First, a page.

The UNCITRAL Working Group III, tasked with examining potential reforms of investor-state dispute settlement (ISDS), recently released its report on the outcome of its resumed 38th session, which took place in Vienna from 20 to 24 January 2020.
During this session, the Working Group III explored three reform options for ISDS:
- A standalone review or appellate mechanism.
- A standing multilateral investment court.
- A review of the process for the selection and appointment of arbitrators and adjudicators.
This contribution will focus on the Working Group III’s discussion regarding a potential appeal mechanism and present the main takeaways from the discussion.
The Working Group III focused on the nature and scope of a potential appeal mechanism, as well as on the effects of such an appeal mechanism. The main objective of any such mechanism was stated to “increase the correctness, consistency, predictability and coherence of ISDS decisions and hence the legitimacy of ISDS.” Some participants expressed concerns that, while coherence could be achieved by allowing an appellate body to render decisions regarding multiple treaties, this could result in said body having overly broad interpretive powers.
Importantly, in relation to the perceived lack of coherence and consistency, the Working Group III emphasised that:
“… seeking to achieve consistency should not be to the detriment of the correctness of decisions, and that predictability and correctness should be the objective rather than uniformity.”
Views also differed as to whether costs and duration would increase or decrease as a result of the possible introduction of an appeal mechanism. While some contended that, as a result of increased certainty and predictability, costs would decrease in the long run, others considered that significant increases in costs and duration were inevitable, no matter how the appellate mechanism would be designed.
As some pointed out, the costs of the proceedings would be largely influenced by the scope and standard of review: the broader the grounds of appeal, the more likely parties would systematically appeal against any adverse decision. Taking the existing annulment procedure under the ICSID Convention as an example, some suggested adding certain limits to the scope of review.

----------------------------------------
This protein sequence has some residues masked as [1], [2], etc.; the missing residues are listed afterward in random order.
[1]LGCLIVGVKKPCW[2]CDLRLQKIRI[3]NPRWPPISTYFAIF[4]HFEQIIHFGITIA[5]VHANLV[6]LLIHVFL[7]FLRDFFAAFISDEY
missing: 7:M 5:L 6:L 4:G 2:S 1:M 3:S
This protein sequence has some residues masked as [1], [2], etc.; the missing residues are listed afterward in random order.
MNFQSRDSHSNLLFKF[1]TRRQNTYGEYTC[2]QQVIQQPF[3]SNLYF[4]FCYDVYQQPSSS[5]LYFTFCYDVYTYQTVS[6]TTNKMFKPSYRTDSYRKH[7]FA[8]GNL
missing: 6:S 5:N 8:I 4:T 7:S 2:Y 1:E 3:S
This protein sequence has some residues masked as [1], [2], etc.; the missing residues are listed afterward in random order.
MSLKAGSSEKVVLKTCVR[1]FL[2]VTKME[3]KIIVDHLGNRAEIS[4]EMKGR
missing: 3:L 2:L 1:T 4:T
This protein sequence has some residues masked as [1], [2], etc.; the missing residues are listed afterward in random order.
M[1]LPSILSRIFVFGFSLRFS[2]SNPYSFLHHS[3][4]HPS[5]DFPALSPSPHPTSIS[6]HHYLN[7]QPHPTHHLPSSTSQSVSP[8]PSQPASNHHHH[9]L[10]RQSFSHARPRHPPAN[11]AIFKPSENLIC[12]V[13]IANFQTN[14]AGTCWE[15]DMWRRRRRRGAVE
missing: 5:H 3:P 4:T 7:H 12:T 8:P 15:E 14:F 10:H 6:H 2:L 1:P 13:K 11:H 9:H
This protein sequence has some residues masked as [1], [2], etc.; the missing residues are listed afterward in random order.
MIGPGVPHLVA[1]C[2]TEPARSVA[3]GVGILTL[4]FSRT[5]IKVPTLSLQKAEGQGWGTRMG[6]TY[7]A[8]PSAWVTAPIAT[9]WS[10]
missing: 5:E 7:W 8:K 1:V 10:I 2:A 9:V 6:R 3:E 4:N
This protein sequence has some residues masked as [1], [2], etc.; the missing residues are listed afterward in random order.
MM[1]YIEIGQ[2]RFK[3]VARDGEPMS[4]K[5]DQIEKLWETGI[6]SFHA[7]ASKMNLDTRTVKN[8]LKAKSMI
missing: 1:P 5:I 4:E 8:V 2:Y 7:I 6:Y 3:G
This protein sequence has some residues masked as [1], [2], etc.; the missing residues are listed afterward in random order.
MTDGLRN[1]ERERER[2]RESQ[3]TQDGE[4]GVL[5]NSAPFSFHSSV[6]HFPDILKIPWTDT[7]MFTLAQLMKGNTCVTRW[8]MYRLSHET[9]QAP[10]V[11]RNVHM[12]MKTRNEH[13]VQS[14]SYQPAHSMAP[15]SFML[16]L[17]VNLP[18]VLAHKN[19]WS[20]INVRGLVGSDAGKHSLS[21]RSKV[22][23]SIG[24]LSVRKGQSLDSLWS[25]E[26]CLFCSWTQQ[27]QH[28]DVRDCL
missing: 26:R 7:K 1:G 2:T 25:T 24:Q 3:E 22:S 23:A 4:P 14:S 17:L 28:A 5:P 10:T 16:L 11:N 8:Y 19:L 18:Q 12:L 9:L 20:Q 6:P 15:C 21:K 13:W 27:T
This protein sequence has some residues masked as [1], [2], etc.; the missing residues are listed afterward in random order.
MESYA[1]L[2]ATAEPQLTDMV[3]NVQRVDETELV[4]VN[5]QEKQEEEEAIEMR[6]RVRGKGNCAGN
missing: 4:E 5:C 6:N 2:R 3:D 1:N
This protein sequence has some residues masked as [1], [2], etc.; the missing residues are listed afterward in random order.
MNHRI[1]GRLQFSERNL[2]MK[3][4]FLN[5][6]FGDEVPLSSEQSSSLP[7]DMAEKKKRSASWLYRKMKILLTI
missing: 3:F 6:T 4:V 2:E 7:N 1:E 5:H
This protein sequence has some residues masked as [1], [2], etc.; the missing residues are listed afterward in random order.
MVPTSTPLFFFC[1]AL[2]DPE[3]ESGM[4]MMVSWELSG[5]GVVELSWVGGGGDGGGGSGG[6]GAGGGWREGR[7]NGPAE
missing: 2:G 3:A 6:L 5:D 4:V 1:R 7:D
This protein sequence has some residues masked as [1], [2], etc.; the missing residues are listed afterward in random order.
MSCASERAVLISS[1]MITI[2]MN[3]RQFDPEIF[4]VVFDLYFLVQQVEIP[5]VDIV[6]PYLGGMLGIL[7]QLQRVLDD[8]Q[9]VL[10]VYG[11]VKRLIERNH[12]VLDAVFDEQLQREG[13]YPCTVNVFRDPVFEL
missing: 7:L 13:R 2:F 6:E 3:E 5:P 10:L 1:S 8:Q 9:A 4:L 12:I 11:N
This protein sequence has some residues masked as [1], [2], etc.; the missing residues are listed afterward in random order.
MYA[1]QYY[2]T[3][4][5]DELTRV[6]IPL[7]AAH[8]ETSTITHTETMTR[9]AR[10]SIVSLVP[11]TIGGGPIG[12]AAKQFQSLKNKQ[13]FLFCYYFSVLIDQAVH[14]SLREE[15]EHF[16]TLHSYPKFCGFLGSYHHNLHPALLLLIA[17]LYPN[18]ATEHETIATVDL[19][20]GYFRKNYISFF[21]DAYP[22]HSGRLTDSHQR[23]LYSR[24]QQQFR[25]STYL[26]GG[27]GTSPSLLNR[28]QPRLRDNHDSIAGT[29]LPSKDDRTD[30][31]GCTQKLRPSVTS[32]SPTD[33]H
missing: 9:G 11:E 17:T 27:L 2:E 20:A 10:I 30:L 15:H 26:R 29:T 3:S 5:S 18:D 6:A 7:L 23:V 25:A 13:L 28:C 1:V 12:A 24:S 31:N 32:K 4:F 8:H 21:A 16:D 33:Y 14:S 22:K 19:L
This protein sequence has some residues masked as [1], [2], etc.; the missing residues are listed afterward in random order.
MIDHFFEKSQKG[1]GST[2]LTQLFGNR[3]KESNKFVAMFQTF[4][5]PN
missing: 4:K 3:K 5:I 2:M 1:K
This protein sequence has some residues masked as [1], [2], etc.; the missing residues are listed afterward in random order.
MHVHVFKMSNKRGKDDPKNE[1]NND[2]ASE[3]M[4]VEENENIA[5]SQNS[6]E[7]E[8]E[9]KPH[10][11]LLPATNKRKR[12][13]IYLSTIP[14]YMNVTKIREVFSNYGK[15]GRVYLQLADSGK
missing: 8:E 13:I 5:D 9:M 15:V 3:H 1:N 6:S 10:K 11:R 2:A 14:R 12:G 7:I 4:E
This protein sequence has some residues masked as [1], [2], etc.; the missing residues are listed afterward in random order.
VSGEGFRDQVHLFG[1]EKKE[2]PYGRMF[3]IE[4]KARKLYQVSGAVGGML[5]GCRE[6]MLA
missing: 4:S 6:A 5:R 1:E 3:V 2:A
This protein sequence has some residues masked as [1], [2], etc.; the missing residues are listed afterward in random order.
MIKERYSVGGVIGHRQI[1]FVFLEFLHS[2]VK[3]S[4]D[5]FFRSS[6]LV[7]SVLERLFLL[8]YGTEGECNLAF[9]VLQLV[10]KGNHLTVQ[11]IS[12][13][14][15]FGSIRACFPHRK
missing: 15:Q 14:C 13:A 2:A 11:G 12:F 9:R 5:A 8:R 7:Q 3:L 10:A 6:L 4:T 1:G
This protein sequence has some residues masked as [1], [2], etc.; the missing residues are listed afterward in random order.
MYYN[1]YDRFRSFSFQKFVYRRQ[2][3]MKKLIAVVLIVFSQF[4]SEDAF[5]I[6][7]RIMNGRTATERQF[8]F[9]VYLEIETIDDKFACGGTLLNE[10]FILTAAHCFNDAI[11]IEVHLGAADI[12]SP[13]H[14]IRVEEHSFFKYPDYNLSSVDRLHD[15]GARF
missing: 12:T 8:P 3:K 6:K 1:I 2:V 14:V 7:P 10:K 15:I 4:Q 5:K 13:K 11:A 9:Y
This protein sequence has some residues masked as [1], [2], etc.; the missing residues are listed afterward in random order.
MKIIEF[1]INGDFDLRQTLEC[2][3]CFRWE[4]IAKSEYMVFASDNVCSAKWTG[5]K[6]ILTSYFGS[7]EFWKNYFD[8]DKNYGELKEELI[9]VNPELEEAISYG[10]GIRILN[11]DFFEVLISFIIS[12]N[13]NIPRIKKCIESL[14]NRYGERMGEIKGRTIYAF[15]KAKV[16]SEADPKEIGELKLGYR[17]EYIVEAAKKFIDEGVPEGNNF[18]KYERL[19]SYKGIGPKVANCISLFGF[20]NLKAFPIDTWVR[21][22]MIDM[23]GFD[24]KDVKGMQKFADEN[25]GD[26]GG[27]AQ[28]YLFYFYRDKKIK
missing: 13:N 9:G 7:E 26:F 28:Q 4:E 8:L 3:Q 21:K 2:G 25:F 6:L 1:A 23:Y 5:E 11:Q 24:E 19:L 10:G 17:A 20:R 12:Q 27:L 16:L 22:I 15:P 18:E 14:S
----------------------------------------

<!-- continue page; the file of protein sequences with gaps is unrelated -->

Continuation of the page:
There is no doubt that any such limitations would face many difficulties. For instance, if the grounds of appeal include errors in the interpretation or application of the law, it will be necessary to clarify the meaning and the scope of the term “law” in ISDS. Would it be limited to investment treaties and notions of public international law, or would it also encompass the domestic laws of the respondent state and any other law potentially applicable to the dispute? Also, would any kind of errors constitute a ground to appeal, or would it be necessary that the error be “serious” or “manifest”? If so, would serious or manifest errors in the fact finding process or in the computation of damages be immune from such appeal mechanism?
The extent to which procedural decisions could be appealed is less straightforward. Some underlined that the more procedural decisions could be appealed (for example, decisions on document production), the higher the risk that the appellate body would be overburdened (thus decreasing the efficiency and manageability of the mechanism). Others pointed out the risk that an appeal mechanism could duplicate existing mechanisms (in particular before domestic courts). It was also unclear whether decisions on jurisdiction and interim measures could be appealed.
Regarding the effects of an appeal, there appears to have been a broad consensus that the appellate body should be able to affirm, reverse or modify the decision of the first tribunal and render a final decision based on the facts before it. However, diverging views were expressed as to the appellate body’s ability to remand a case to the first tribunal. Furthermore, it was suggested that the appeal should temporarily suspend the effect of the first instance decision pending the appellate body’s decision.
After the discussions, the Working Group III tasked the UNCITRAL secretariat with conducting preparatory work regarding the introduction of an appeal mechanism, and provided some guidance to the secretariat in this regard. For instance, the secretariat was asked to clarify the meaning of the phrases “errors of law” and “errors of fact”. The secretariat’s preparatory work “could aim at preparing draft provisions regarding those matters as well as providing information on any other identified questions.” The secretariat’s preparatory work will no doubt provide interesting insight as to the shape any potential reform will take.
Even though the report does not contain, at this stage, any firm views or decisions by the Working Group III, it provides a clear and detailed presentation of the many questions and challenges that arise in the context of the envisaged reform of ISDS. In our future contributions, we will examine the main issues identified by UNCITRAL in relation to a potential standing multilateral investment court, and possible reforms to the appointment and selection of arbitrators.